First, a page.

Exploring the Ancient City of Tikal

We stayed two nights in Flores, Guatemala with the sole purpose of visiting Tikal, Guatemala’s most famous Mayan site. We arrived in the early evening after a long shuttle ride from Lanquin (Semuc Champey) to the tiny island of Flores – connected by a small bridge to the larger town of Santa Elena. We checked into our hostel and went out to catch the sunset over the lake and grab dinner.

We didn’t want to spend too much money and opted to do the transportation only option to the Tikal through a tour company. The company charged us 80Q which turned out to be a rip-off as it should have only been 60Q. The next morning, everyone  else in our van was doing a guided tour and we thought we’d ask how much it would be to join along since the others in the van had paid only 100Q for transportation and a guide. We talked the guide into giving us the tour for an extra 25Q each, straight into his pocket. In the end, we were glad we went with the group. We saw so much wildlife we would have otherwise missed and he explained some of the history of the ruins while also giving us plenty of free time.

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The main temple which you are no longer allowed to climb

We learned that the majority of temples within the Tikal National Park park are still uncovered. Supposedly, Guatemala receives a lot of international funding to conserve it’s forests and even though all of Tikal is secondary growth, it is protected. As a result, only about one temple every ten to twenty years is uncovered.

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A temple covered in earth and trees

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A ruin being slowly uncovered and restored

Our guide led us through the main complexes of Tikal and showed us the three temples you can still climb. The main temple was closed to climbing after two tourists fell and one died (the same happened at Chichen Itza in Mexico.) The tallest temple now has a wooden staircase to climb around back which is much safer.

Tikal is unique in that much of the area is still covered in rain forest and from the view at the top of the temples you can only see the peaks of other temples over the trees.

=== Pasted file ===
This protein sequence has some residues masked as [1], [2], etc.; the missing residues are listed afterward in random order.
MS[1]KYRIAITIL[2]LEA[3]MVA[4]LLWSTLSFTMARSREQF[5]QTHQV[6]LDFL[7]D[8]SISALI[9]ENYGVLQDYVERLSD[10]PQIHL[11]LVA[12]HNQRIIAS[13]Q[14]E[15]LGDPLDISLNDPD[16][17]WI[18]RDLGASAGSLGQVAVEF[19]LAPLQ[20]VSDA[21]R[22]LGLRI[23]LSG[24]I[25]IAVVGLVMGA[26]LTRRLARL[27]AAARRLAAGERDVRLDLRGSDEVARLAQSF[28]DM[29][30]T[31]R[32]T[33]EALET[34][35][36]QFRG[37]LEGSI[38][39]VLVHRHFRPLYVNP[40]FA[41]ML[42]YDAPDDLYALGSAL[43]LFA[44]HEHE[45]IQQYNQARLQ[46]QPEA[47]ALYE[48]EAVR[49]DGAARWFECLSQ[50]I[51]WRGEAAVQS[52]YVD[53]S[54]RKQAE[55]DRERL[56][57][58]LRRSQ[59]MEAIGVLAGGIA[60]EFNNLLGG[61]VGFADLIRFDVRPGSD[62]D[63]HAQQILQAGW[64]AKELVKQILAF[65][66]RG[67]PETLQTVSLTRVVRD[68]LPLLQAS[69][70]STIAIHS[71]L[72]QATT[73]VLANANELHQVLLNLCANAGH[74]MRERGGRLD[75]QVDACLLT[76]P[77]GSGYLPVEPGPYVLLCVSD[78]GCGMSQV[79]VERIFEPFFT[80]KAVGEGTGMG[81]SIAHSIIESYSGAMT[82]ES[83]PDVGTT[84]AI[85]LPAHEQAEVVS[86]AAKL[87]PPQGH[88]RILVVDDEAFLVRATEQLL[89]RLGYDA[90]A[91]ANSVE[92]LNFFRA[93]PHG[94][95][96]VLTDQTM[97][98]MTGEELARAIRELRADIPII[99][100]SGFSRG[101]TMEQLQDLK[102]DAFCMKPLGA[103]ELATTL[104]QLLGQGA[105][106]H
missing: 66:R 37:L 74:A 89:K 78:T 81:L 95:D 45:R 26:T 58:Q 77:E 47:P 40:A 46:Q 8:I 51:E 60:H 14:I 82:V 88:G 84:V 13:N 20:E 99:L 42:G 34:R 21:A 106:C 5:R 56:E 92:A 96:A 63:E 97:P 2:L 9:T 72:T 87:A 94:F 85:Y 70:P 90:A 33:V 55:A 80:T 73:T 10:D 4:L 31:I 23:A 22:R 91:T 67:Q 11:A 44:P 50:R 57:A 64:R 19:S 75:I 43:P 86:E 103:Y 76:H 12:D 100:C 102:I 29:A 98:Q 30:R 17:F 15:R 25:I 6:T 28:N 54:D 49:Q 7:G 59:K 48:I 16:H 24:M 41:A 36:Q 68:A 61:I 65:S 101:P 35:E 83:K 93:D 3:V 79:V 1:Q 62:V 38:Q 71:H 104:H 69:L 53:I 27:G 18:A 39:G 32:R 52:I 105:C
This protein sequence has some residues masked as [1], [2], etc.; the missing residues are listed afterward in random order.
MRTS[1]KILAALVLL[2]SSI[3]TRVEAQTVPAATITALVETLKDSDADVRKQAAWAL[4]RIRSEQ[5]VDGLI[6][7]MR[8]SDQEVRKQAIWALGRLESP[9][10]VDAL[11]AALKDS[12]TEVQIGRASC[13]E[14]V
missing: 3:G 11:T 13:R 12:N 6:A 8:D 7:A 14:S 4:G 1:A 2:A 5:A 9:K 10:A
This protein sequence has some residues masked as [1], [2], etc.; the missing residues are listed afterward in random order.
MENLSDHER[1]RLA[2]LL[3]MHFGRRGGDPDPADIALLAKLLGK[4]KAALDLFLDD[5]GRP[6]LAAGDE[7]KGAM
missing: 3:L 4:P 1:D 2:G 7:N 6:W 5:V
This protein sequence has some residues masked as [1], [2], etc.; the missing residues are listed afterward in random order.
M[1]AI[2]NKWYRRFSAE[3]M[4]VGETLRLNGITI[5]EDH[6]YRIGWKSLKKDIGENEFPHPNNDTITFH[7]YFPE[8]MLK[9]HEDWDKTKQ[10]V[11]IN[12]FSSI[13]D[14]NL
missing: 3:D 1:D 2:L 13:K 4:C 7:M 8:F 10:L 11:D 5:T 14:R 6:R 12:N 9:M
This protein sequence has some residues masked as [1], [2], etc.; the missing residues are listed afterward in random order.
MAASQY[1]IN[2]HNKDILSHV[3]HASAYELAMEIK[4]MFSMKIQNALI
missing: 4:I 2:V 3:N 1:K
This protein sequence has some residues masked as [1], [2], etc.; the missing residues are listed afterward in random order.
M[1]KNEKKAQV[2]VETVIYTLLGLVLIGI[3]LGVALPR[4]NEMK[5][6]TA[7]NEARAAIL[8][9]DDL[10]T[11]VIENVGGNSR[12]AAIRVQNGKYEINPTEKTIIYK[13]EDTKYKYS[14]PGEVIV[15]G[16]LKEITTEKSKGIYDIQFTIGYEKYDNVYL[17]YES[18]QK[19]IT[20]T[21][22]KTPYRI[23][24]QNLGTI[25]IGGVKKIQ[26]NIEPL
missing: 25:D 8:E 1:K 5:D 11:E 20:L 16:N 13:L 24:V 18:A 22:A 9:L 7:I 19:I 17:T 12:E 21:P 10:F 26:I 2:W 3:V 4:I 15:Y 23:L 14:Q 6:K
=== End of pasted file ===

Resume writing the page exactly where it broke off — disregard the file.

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View from the top of one of the temples looking across Tikal Park

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After four hours with the guide we had two hours on our own. We veered off the main path and came across more ruins and not another sole insight. The entire site was surprisingly pretty empty compared to the overcrowded Chichen Itza. This made it very easy to get some nice photos and just made the whole experience more enjoyable in general as we weren’t harassed by people trying to sell us things.

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Paths through the forest leading to more ruins

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Temple V

Wildlife of Tikal

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A baby crocodile in a swamp

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A fox on the path

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A spider monkey swinging through the trees with her baby

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A green parrot in the trees

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A Tucan eating berries (smaller breed then we saw in Argentina)

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A coati sniffing around the garbage

 Our guide even lured out a tarantula for us to photograph!

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For more photos of Tikal, check out our Flickr Album.

2 thoughts on “Exploring the Ancient City of Tikal

  1. Anna Jean Msllinson says:

    Amazing! It sounds ideal — some time with the guide, then on your own. It’s a comfort in a way to see how the jungle obliterates human structures but I’m glad some are uncovered and studied. And the wild life! You really are seeing the world!

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